Year of compilation: 2004
AVIFAUNA: This site was selected as an IBA based on its exceptionally rich bird life, including many threatened species. The high avian diversity of the Barails was documented long ago (Baker 1922- 30, Hume 1877, 1880). The only known population of Blyth’s Tragopan Tragopan blythii in Assam is in the extreme east of the Barails near Laike. The only known breeding site of the Cinereus Vulture Aegypius monarch tenuirostris in Assam was also in the Barails. The Lesser Adjutant Leptoptilos javanicus is seen in the southern valleys, while there are past records of the Swamp Francolin Francolinus gularis from the southwestern fringe (Choudhury 2000). The site covers two biomes: Biome-8 (Sino-Himalayan Subtropical Forests) at c. 1,000 to 2,000 m and Biome-9 (Indo- Chinese Tropical Moist Forest) mainly below c. 1,000 m. BirdLife International (undated) has listed 95 species in Biome-8, of which nine are found here. Two out of nine species listed in Biome-9 are also present. Both are quite common in the Tropical Moist Forests. As can be expected, some species of other biomes are also found, mainly as winter migrants. For example, Grey-backed Shrike Lanius tephronotus (Biome-5: Eurasian High Montane and Tibetan) is seen in winter, while Hill Partridge Arborophila torqueola is seen at the higher reaches of this site.
OTHER KEY FAUNA: The Barail Range has rich mammalian fauna. Seven species of primates are found, these are: Slow Loris Nycticebus coucang, Stump-tailed Macaque Macaca arctoides, Assamese Macaque M. assamensis, Rhesus Macaque M. mulatta, Pigtailed Macaque M. nemestrina, Capped Langur Trachypithecus pileatus and Hoolock Gibbon Hylobates hoolock. Other mammals include the Asiatic Black Bear Ursus thibetanus, Tiger Panthera tigris, Leopard P. pardus, Clouded Leopard Neofelis nebulosa, Jungle Cat Felis chaus, Leopard Cat Prionailurus bengalensis, Golden Cat Catopuma temminckii, Marbled Cat Pardofelis marmorata, Wild Dog Cuon alpinus, Sambar Cervus unicolor, Muntjak Deer Muntiacus muntjak, Wild Boar Sus scrofa, Binturong Arctictis binturong and the Serow Nemorhaedus sumatraensis. Small populations of Gaur Bos frontalis also occur. Asian Elephant Elephas maximus is locally extinct now. Common reptiles include various species of lizards and snakes throughout the site. The Brown Hill Tortoise Manouria emys is also met with occasionally.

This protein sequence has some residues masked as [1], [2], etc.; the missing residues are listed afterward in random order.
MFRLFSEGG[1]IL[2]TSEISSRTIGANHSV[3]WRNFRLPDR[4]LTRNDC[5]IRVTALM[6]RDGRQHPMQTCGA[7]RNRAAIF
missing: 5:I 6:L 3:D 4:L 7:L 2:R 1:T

The entire range does not have a single hectare under any protected area, although it was proposed for a national park (Choudhury 1989) as well as a biosphere reserve (Choudhury 1993), the latter covering about 790 sq. km. The area proposed for national park and biosphere reserve include the Barail and North Cachar Hill Reserve Forests and the unclassed state forests up to Mahur, Hamplopet and the Trans-Barail areas covering the catchment areas of the River Simleng (Luva). The hill slopes, especially outside the reserve forests, are getting degraded by jhum cultivation, tree felling and betel-vine plantation. The vines are planted after clearing the middle layer (shrubs) and understorey in mature forest, and are practiced by Khasi settlers. Sometimes banana is also cultivated in these plantations. The forest understorey is cleared right up to the hilltop in some places (Birand and Pawar 2001). Other major issues in the area are hunting or poaching of wildlife. The main tribes of the area are Hmar, Kuki, Jemi Naga, Khasi (Jaintia), Karbi and Dimasa Kachari.
BirdLife International (2022) Important Bird Areas factsheet: Barail Range. Downloaded from http://www.birdlife.org on 24/05/2022.